There must be a legal interface between the Anishinaabe law, of which I spoke earlier, and Canadian law, and we have an interface already, interfaces actually. They are called treaties. We should be focusing our attention on honouring the spirit and intent of the treaties. Spending our time tinkering around the edges of the Indian Act distracts us from what we should really be doing to improve the relationship between indigenous people and other Canadians: honouring the treaties in the treaty areas and respecting aboriginal title in the non-treaty areas.
Furthermore, there is only a limited amount of political capital available in this country to deal with indigenous issues. If we expend it on this bill, I worry there may not be enough left over to tackle the real problems in first nations communities. When I visit reserves across this country, the problems I hear about over and over again are suicide, prescription drug abuse, and the lack of opportunity. We should be focusing on tackling these problems. You will recall that Chandler, Lalonde, and others have found that culture, and consequently the indigenous laws embodied therein, can help deal with some of those issues. Let us devote our energies to improving the relationship between indigenous people and Canada and to responding to the immediate crises many first nations people face today.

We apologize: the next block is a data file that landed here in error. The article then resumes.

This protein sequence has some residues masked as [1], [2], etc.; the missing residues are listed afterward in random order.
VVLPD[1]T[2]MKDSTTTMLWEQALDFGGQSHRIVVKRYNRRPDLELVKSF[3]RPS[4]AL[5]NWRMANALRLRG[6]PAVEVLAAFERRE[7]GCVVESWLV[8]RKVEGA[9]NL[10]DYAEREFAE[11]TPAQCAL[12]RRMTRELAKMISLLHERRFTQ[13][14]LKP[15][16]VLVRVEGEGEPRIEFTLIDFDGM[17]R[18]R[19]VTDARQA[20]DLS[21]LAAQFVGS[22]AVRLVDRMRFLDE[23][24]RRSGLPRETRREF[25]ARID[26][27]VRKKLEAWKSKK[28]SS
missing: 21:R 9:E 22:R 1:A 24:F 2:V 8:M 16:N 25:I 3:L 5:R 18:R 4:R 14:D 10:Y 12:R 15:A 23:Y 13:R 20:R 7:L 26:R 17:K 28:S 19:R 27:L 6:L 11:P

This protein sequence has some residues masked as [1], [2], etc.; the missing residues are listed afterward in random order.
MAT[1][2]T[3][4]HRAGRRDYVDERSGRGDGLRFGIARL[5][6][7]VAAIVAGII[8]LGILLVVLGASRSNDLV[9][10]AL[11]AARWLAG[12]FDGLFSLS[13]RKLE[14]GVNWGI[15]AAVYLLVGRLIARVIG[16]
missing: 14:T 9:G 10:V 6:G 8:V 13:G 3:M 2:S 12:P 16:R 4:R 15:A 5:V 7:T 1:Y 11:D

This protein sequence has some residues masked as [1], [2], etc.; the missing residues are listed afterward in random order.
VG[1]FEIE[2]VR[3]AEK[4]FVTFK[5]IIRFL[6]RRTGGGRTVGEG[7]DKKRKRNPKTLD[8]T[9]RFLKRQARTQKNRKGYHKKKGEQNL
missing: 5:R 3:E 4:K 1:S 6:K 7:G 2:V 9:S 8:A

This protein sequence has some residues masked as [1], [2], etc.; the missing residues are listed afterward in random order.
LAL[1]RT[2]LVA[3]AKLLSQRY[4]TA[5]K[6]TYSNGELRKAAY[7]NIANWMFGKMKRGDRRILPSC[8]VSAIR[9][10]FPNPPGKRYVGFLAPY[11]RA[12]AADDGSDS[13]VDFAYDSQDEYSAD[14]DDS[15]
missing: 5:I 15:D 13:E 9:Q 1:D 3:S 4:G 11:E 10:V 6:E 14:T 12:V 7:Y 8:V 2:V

Based on these remarks, I have three recommendations: one, that the federal government engage both first nations politicians and grassroots indigenous people in a meaningful consultation about replacing the Indian Act, meaningful consultation meaning a consultation process where the opinions expressed by those first nations and indigenous people are not only heard, but reflected in future legislation; two, that this consultation happen before any act to replace the Indian Act is tabled; and three, that you withdraw Bill as an act of good faith until such meaningful consultations take place.
Meegwetch. Merci. Thank you much.